Painting Windows

This story shows you how to properly paint a window.

Painting a Window

Many people think of painting as something anyone can do. But don't take the job lightly -- painting mistakes can cause plenty of window problems. Take the time to learn how to do the job right.

Preparation is vital. New windows should be sanded and primed. If the surface of an old window is rough because of paint buildup or other causes, new paint will not correct the situation. Scrape and sand as needed until the surface looks and feels smooth.

A coat of paint may hinder the window from closing easily. Before painting, scrape or sand until the window works well, then sand some more to allow for the new paint's thickness.

To make sure the new paint will stick, sand all surfaces first. (A coat of primer will also ensure stickability, but the extra paint thickness can pose problems on an old window.) Whenever you apply paint you will create a slight ridge. To ensure a smooth surface, aim to always maintain a wet edge.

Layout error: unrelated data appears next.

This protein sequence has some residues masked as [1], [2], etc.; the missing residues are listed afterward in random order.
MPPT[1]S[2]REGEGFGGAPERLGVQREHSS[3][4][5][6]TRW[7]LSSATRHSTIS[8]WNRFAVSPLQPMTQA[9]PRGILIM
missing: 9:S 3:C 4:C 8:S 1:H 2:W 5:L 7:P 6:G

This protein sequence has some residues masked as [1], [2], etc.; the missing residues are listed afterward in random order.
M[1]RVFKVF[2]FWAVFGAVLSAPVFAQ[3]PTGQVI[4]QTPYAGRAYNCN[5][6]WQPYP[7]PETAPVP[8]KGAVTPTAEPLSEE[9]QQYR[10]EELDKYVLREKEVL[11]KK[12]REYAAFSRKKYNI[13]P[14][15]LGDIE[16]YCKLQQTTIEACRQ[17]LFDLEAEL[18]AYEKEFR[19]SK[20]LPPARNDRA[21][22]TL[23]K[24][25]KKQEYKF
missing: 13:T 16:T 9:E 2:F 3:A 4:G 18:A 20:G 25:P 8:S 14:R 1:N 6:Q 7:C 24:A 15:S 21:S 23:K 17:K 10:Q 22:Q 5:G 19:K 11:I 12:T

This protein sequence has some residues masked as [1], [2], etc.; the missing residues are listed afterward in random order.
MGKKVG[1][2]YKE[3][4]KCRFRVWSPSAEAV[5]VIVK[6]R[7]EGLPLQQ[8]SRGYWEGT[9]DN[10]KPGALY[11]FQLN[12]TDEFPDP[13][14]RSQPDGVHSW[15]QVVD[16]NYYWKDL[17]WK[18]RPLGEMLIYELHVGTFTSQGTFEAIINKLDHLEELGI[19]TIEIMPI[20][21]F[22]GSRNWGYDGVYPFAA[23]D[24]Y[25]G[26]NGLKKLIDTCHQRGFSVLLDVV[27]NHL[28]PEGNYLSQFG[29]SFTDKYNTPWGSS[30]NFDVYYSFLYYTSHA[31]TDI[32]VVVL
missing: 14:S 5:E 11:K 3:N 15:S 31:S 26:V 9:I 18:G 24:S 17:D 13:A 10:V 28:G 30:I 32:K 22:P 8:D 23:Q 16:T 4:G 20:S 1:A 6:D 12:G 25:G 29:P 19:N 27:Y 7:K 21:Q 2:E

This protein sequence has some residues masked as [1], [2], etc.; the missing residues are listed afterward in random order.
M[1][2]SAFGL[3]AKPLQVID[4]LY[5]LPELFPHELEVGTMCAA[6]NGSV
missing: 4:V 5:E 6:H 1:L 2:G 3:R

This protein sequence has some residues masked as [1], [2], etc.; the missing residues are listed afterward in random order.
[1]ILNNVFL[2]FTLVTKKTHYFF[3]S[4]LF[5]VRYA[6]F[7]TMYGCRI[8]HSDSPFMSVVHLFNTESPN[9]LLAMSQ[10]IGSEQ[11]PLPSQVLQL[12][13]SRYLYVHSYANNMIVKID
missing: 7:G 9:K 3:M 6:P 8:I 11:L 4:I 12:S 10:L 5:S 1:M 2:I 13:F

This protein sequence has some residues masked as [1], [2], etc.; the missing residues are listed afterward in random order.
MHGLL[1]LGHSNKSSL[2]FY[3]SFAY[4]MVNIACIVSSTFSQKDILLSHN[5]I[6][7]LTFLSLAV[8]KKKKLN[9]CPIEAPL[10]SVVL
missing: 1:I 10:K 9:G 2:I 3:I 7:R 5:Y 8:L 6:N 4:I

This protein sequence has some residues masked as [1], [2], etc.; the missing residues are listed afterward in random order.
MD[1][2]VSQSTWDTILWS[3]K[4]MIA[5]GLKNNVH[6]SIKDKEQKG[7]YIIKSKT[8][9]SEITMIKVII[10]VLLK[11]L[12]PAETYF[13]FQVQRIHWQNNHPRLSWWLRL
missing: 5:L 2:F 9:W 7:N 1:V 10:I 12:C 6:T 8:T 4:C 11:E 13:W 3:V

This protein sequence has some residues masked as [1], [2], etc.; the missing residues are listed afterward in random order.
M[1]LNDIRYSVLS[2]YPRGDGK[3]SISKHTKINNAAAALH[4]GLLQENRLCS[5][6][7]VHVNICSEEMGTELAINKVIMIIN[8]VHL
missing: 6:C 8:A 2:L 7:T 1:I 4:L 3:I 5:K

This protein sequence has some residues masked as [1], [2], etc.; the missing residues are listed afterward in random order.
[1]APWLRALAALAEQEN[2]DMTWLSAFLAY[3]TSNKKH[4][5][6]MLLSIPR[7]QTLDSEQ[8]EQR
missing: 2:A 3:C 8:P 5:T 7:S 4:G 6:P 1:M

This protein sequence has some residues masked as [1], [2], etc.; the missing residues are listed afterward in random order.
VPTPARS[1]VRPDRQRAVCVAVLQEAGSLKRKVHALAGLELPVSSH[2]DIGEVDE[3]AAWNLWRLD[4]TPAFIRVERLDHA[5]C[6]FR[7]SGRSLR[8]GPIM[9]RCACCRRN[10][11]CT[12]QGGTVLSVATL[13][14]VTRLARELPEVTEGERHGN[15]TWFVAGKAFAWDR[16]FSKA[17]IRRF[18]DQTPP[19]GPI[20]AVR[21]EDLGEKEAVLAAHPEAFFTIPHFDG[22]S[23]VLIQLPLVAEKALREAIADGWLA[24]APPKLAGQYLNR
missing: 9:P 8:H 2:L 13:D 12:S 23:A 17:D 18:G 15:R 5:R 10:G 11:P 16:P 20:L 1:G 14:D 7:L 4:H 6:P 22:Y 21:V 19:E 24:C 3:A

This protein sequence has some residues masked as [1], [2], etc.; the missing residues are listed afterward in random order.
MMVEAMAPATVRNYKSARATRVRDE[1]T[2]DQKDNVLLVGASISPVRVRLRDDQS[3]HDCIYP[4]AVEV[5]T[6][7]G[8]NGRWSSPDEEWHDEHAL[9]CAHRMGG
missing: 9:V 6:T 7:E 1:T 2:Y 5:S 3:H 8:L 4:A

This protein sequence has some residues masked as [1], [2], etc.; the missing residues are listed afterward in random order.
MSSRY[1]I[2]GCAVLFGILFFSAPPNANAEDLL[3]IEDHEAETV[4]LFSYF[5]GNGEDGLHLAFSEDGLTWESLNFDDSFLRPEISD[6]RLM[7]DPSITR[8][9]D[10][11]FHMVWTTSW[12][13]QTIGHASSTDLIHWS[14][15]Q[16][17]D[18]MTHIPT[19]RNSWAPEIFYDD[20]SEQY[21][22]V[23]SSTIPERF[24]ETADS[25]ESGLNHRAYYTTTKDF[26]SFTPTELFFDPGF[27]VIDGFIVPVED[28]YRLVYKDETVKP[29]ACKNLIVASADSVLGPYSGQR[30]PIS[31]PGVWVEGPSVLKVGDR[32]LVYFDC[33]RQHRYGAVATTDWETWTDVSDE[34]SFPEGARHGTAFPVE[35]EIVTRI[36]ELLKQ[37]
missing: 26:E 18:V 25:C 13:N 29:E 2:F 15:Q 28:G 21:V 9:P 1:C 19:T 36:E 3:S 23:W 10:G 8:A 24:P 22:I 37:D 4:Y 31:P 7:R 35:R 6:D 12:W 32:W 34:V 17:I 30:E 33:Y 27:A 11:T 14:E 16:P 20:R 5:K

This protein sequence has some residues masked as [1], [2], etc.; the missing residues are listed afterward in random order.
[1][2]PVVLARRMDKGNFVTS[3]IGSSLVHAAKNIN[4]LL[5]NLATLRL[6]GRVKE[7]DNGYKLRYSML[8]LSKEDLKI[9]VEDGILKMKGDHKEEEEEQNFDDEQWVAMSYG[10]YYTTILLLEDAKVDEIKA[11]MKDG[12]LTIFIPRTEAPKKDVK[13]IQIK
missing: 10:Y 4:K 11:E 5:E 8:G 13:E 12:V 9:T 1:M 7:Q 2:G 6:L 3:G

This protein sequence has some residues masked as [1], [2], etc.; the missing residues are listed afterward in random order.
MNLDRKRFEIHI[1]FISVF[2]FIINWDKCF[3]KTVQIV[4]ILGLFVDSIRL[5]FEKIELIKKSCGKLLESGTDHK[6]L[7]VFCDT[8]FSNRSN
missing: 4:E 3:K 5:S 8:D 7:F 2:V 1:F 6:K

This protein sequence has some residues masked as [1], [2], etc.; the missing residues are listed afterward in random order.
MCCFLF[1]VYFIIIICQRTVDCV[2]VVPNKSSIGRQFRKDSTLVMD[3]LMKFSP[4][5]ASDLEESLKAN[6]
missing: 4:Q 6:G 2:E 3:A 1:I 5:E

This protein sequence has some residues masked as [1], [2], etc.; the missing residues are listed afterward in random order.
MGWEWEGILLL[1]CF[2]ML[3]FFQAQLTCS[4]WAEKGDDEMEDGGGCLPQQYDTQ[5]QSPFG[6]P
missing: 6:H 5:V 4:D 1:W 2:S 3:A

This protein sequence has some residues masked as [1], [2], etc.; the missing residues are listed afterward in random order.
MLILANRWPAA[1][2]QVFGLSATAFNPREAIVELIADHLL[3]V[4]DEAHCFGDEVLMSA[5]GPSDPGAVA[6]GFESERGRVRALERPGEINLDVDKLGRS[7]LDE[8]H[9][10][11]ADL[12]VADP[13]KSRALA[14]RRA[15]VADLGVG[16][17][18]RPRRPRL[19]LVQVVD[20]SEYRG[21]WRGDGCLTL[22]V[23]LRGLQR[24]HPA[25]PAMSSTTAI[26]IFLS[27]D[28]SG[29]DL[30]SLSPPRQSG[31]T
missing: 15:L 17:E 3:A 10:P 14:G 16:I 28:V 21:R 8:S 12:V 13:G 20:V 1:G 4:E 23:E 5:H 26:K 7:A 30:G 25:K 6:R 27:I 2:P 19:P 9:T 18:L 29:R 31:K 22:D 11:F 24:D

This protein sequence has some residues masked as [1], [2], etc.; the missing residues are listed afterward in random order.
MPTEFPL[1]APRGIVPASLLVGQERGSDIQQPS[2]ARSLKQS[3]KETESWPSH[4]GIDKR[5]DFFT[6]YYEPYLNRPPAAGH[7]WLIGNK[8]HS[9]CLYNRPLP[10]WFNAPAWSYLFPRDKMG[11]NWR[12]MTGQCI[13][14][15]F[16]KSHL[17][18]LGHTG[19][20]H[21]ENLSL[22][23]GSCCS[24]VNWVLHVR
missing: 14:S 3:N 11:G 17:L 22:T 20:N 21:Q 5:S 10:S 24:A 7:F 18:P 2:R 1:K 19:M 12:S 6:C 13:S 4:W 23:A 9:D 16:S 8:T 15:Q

Prestart Checklist

Time
About 2 hours to lightly sand and paint a medium-size window; more time if extensive sanding is needed

Tools
High-quality paintbrush (a 2- or 2 1/2-inch tapered brush is useful), solid and foam sanding blocks, paint scrapers, straight razor blades, razor-blade scraper, putty knife

Skills
Painting is a skill that you can learn in a couple of hours if you work carefully.

Prep
Protect the floor with drop cloths. For high windows use a stable ladder.

Materials
Sandpaper, wood filler, paint, primer

Step 1

Sand all the surfaces smooth. When sanding molding profiles use a foam sanding block or a loose piece of sandpaper. If you have heavy paint buildup, scrape first with a pull-type paint scraper or use a heat gun or chemicals to strip the paint.

Step 2

Start near the glass. Load the brush on one side only and hold the full width of the bristles against the wood as you work. Lap the paint slightly onto the glass.

Step 3

While the paint is still wet, press a straight razor blade flat against the glass and scrape alongside the wood (but not tight against the wood). This will make a straight paint line and will force the paint to seal the joint between the wood and the glass.

Step 4

Working to maintain a wet edge, paint the sides of the sashes next. Finish with long, slow strokes to produce a smooth surface.

Step 5

Do not force paint into the crack between a moveable sash and the frame, or it will be difficult to move the sash. Periodically move the sashes up and down to make sure they are not painted shut. Use a putty knife rather than your fingers to avoid marring the paint job.


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